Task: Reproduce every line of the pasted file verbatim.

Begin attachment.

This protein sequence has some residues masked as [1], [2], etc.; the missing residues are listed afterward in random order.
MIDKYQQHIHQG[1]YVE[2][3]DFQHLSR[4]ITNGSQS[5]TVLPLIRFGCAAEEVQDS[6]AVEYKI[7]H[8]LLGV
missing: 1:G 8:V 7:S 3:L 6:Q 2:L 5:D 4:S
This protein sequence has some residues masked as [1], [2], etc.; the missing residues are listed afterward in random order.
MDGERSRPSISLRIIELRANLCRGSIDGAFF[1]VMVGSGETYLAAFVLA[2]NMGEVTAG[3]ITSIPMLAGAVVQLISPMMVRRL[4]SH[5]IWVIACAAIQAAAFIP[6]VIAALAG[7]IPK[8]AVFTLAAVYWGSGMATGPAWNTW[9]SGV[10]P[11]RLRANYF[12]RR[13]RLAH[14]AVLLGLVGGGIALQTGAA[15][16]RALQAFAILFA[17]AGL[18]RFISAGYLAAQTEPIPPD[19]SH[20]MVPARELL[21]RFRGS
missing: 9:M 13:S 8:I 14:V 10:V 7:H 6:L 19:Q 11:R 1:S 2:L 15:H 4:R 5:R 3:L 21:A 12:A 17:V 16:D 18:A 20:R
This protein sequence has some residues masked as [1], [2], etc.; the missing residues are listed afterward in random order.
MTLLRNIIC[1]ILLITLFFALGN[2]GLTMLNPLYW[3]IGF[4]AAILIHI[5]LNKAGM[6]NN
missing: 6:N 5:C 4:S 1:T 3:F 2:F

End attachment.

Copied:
This protein sequence has some residues masked as [1], [2], etc.; the missing residues are listed afterward in random order.
MIDKYQQHIHQG[1]YVE[2][3]DFQHLSR[4]ITNGSQS[5]TVLPLIRFGCAAEEVQDS[6]AVEYKI[7]H[8]LLGV
missing: 1:G 8:V 7:S 3:L 6:Q 2:L 5:D 4:S
This protein sequence has some residues masked as [1], [2], etc.; the missing residues are listed afterward in random order.
MDGERSRPSISLRIIELRANLCRGSIDGAFF[1]VMVGSGETYLAAFVLA[2]NMGEVTAG[3]ITSIPMLAGAVVQLISPMMVRRL[4]SH[5]IWVIACAAIQAAAFIP[6]VIAALAG[7]IPK[8]AVFTLAAVYWGSGMATGPAWNTW[9]SGV[10]P[11]RLRANYF[12]RR[13]RLAH[14]AVLLGLVGGGIALQTGAA[15][16]RALQAFAILFA[17]AGL[18]RFISAGYLAAQTEPIPPD[19]SH[20]MVPARELL[21]RFRGS
missing: 9:M 13:S 8:I 14:V 10:V 7:H 6:L 19:Q 11:R 1:S 2:L 15:H 4:R 5:R 3:L 21:A 12:A 17:V 16:D 18:A 20:R
This protein sequence has some residues masked as [1], [2], etc.; the missing residues are listed afterward in random order.
MTLLRNIIC[1]ILLITLFFALGN[2]GLTMLNPLYW[3]IGF[4]AAILIHI[5]LNKAGM[6]NN
missing: 6:N 5:C 4:S 1:T 3:F 2:F